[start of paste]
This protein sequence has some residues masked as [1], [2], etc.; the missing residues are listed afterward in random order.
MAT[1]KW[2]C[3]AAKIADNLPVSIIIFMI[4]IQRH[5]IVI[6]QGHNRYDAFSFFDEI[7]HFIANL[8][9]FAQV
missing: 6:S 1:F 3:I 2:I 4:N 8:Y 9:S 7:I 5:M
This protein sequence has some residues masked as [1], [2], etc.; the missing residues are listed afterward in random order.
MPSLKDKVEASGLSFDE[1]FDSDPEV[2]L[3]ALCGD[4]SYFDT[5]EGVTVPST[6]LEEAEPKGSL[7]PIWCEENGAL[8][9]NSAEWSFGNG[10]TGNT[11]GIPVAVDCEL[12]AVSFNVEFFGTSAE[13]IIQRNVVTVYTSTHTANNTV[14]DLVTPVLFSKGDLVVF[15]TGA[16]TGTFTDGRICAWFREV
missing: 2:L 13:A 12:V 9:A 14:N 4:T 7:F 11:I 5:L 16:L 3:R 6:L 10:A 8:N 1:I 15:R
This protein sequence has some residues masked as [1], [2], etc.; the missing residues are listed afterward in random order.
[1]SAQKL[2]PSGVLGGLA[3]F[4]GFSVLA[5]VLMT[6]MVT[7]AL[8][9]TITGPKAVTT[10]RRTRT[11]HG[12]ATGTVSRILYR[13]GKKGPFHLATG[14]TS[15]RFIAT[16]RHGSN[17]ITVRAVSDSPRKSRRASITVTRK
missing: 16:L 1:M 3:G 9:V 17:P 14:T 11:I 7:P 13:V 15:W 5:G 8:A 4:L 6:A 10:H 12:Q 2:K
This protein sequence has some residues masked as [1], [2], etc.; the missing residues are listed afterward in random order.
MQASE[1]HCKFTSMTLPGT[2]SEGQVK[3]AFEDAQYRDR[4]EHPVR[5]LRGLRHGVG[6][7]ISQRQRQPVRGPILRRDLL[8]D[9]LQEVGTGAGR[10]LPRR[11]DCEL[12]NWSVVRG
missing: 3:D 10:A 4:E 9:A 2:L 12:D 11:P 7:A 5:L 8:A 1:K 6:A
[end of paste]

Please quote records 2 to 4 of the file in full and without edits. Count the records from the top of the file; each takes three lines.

This protein sequence has some residues masked as [1], [2], etc.; the missing residues are listed afterward in random order.
MPSLKDKVEASGLSFDE[1]FDSDPEV[2]L[3]ALCGD[4]SYFDT[5]EGVTVPST[6]LEEAEPKGSL[7]PIWCEENGAL[8][9]NSAEWSFGNG[10]TGNT[11]GIPVAVDCEL[12]AVSFNVEFFGTSAE[13]IIQRNVVTVYTSTHTANNTV[14]DLVTPVLFSKGDLVVF[15]TGA[16]TGTFTDGRICAWFREV
missing: 2:L 13:A 12:V 9:A 14:N 4:T 7:F 11:I 5:L 16:L 3:R 6:L 10:A 8:N 1:I 15:R
This protein sequence has some residues masked as [1], [2], etc.; the missing residues are listed afterward in random order.
[1]SAQKL[2]PSGVLGGLA[3]F[4]GFSVLA[5]VLMT[6]MVT[7]AL[8][9]TITGPKAVTT[10]RRTRT[11]HG[12]ATGTVSRILYR[13]GKKGPFHLATG[14]TS[15]RFIAT[16]RHGSN[17]ITVRAVSDSPRKSRRASITVTRK
missing: 16:L 1:M 3:G 9:V 17:P 14:T 11:I 7:P 13:V 15:W 5:G 8:A 4:L 6:A 10:H 12:Q 2:K
This protein sequence has some residues masked as [1], [2], etc.; the missing residues are listed afterward in random order.
MQASE[1]HCKFTSMTLPGT[2]SEGQVK[3]AFEDAQYRDR[4]EHPVR[5]LRGLRHGVG[6][7]ISQRQRQPVRGPILRRDLL[8]D[9]LQEVGTGAGR[10]LPRR[11]DCEL[12]NWSVVRG
missing: 3:D 10:A 4:E 9:A 2:L 12:D 11:P 7:A 5:L 8:A 1:K 6:A